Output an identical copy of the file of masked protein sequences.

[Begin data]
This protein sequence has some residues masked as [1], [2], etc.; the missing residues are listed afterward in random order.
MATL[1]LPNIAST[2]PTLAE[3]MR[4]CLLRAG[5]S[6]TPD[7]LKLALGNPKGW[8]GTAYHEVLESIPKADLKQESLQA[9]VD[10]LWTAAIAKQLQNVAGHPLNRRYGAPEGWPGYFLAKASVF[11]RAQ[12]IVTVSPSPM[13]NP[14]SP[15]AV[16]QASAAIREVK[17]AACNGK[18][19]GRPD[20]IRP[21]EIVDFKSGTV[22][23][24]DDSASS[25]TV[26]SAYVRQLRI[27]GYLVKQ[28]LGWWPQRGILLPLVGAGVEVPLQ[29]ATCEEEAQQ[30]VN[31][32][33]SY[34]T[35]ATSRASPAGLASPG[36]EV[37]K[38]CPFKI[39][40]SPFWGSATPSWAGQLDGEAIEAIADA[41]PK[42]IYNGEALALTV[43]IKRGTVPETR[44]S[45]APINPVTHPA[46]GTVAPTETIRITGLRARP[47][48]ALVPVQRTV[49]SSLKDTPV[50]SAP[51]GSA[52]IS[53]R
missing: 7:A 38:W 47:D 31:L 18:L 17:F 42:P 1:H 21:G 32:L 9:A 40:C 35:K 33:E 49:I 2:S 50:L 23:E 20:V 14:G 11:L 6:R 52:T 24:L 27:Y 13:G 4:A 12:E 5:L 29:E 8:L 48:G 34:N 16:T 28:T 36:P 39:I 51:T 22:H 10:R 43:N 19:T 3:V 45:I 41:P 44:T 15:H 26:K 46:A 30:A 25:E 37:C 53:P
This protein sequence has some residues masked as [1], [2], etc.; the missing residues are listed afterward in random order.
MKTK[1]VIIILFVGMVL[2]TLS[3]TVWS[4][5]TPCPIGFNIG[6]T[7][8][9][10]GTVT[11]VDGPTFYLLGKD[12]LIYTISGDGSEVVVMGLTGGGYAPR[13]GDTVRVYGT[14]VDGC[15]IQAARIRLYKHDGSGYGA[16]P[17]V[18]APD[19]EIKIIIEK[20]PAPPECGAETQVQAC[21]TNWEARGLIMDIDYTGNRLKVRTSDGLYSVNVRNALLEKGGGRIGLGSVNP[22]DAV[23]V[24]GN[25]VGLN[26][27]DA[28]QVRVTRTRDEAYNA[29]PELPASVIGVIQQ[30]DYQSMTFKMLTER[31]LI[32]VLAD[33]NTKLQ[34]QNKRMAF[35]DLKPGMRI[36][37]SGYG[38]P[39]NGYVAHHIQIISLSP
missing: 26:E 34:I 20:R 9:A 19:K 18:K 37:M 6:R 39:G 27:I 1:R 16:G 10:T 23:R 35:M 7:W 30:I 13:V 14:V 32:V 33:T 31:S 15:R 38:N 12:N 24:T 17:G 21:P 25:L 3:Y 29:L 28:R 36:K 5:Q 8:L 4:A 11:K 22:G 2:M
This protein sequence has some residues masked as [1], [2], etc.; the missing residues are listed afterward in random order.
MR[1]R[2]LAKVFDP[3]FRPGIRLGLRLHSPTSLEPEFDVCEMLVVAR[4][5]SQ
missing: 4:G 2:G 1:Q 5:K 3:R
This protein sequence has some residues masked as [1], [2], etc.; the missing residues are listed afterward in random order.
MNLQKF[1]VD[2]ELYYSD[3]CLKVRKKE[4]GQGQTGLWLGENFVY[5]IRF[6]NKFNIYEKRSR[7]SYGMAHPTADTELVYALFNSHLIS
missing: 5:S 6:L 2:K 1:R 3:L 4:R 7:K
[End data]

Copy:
This protein sequence has some residues masked as [1], [2], etc.; the missing residues are listed afterward in random order.
MATL[1]LPNIAST[2]PTLAE[3]MR[4]CLLRAG[5]S[6]TPD[7]LKLALGNPKGW[8]GTAYHEVLESIPKADLKQESLQA[9]VD[10]LWTAAIAKQLQNVAGHPLNRRYGAPEGWPGYFLAKASVF[11]RAQ[12]IVTVSPSPM[13]NP[14]SP[15]AV[16]QASAAIREVK[17]AACNGK[18][19]GRPD[20]IRP[21]EIVDFKSGTV[22][23][24]DDSASS[25]TV[26]SAYVRQLRI[27]GYLVKQ[28]LGWWPQRGILLPLVGAGVEVPLQ[29]ATCEEEAQQ[30]VN[31][32][33]SY[34]T[35]ATSRASPAGLASPG[36]EV[37]K[38]CPFKI[39][40]SPFWGSATPSWAGQLDGEAIEAIADA[41]PK[42]IYNGEALALTV[43]IKRGTVPETR[44]S[45]APINPVTHPA[46]GTVAPTETIRITGLRARP[47][48]ALVPVQRTV[49]SSLKDTPV[50]SAP[51]GSA[52]IS[53]R
missing: 7:A 38:W 47:D 31:L 18:L 17:F 42:P 1:H 21:G 32:L 9:A 40:C 35:K 33:E 49:I 2:S 50:L 23:E 20:V 14:G 11:L 6:R 52:T 24:L 27:Y 13:G 4:A 12:E 5:L 29:E 8:L 48:G 34:N 16:T 28:T 36:P 39:I 51:T 22:H 10:R 43:N 19:T 3:V 45:I 41:P 44:T 15:H 26:K 46:A 30:A 25:E 37:C 53:P
This protein sequence has some residues masked as [1], [2], etc.; the missing residues are listed afterward in random order.
MKTK[1]VIIILFVGMVL[2]TLS[3]TVWS[4][5]TPCPIGFNIG[6]T[7][8][9][10]GTVT[11]VDGPTFYLLGKD[12]LIYTISGDGSEVVVMGLTGGGYAPR[13]GDTVRVYGT[14]VDGC[15]IQAARIRLYKHDGSGYGA[16]P[17]V[18]APD[19]EIKIIIEK[20]PAPPECGAETQVQAC[21]TNWEARGLIMDIDYTGNRLKVRTSDGLYSVNVRNALLEKGGGRIGLGSVNP[22]DAV[23]V[24]GN[25]VGLN[26][27]DA[28]QVRVTRTRDEAYNA[29]PELPASVIGVIQQ[30]DYQSMTFKMLTER[31]LI[32]VLAD[33]NTKLQ[34]QNKRMAF[35]DLKPGMRI[36][37]SGYG[38]P[39]NGYVAHHIQIISLSP
missing: 26:E 34:I 20:R 9:A 19:K 18:K 37:M 6:R 39:G 27:I 1:R 16:G 10:T 23:R 35:M 7:W 30:I 13:V 14:V 32:V 33:T 31:S 15:R 38:N 12:N 24:T 17:G 21:P 25:L 3:Y 29:L 28:R 36:K 5:Q 8:L 4:A 11:K 22:G 2:M
This protein sequence has some residues masked as [1], [2], etc.; the missing residues are listed afterward in random order.
MR[1]R[2]LAKVFDP[3]FRPGIRLGLRLHSPTSLEPEFDVCEMLVVAR[4][5]SQ
missing: 4:G 2:G 1:Q 5:K 3:R
This protein sequence has some residues masked as [1], [2], etc.; the missing residues are listed afterward in random order.
MNLQKF[1]VD[2]ELYYSD[3]CLKVRKKE[4]GQGQTGLWLGENFVY[5]IRF[6]NKFNIYEKRSR[7]SYGMAHPTADTELVYALFNSHLIS
missing: 5:S 6:L 2:K 1:R 3:L 4:R 7:K